John 11:7-16 – Death in the Kingdom of God

Last week we discussed the startling and remarkable way love is expressed in the Kingdom of God.
• Jesus taught us that beholding the glory of God is a priority for the expression of love in the Kingdom.
• Beholding God’s glory takes precedent over our desire to avoid death, pain and grief.
• And this is why he waited 2 days after hearing of Lazarus’ illness.
• Today, Jesus continues His Kingdom education by redefining death.
• We will see that Jesus has at least two comments to make concerning death in the Kingdom of God.


John 11:7–10 (ESV) — 7 Then after this he said to the disciples, “Let us go to Judea again.” 8 The disciples said to him, “Rabbi, the Jews were just now seeking to stone you, and are you going there again?” 9 Jesus answered, “Are there not twelve hours in the day? If anyone walks in the day, he does not stumble, because he sees the light of this world. 10 But if anyone walks in the night, he stumbles, because the light is not in him.”

Our text today starts with a concern over death.
• The disciples don’t think Jesus should return to the area around Jerusalem because the Jews are “seeking to stone” Him.
• And it is His answer to their concern that provides us with the first way He addressed death in the Kingdom.
BTW – I like that in a context where Jesus was laying the groundwork to challenge their very notion of death, they express fear of the very thing He seeks to challenge – good timing.

Death is in God’s Timing:
So the first way Jesus addressed death in the Kingdom of God was to tell the disciples that His death is in God’s timing.
• He did this by saying “If anyone walks in the day, he does not stumble, because he sees the light of this world. (vs. 9)”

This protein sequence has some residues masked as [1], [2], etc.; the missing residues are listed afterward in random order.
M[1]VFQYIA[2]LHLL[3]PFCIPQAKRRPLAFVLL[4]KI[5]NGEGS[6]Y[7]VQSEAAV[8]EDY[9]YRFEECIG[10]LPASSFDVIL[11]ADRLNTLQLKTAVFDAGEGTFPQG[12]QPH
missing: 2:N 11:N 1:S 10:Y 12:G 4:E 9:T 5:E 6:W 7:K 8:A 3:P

• Jesus intent here, all agree, is to convey the same meaning to be found in the following passages of John.
• John 9:4–5 (ESV) — 4 We must work the works of him who sent me while it is day; night is coming, when no one can work. 5 As long as I am in the world, I am the light of the world.”
• John 7:6 (ESV) — 6 Jesus said to them, “My time has not yet come, but your time is always here.
• John 7:8 (ESV) — 8 You go up to the feast. I am not going up to this feast, for my time has not yet fully come.”
• John 7:30 (ESV) — 30 So they were seeking to arrest him, but no one laid a hand on him, because his hour had not yet come.

Jesus’ appointed time to die on the cross was set by His Father, not by the mobs in Judea.
• Jesus wanted the disciples to know this.
• Death comes only at God’s appointed time – no sooner or no later.

However, we must be clear that He is not telling them that the night will not come.
• He will die and they will die.
• John 12:27 (ESV) — 27 “Now is my soul troubled. And what shall I say? ‘Father, save me from this hour’? But for this purpose I have come to this hour.
• However, this death will be much different than what they conceive.

And this leads us to the second way he addressed death in the Kingdom of God.


John 11:11–16 (ESV) — 11 After saying these things, he said to them, “Our friend Lazarus has fallen asleep, but I go to awaken him.” 12 The disciples said to him, “Lord, if he has fallen asleep, he will recover.” 13 Now Jesus had spoken of his death, but they thought that he meant taking rest in sleep. 14 Then Jesus told them plainly, “Lazarus has died, 15 and for your sake I am glad that I was not there, so that you may believe. But let us go to him.” 16 So Thomas, called the Twin, said to his fellow disciples, “Let us also go, that we may die with him.”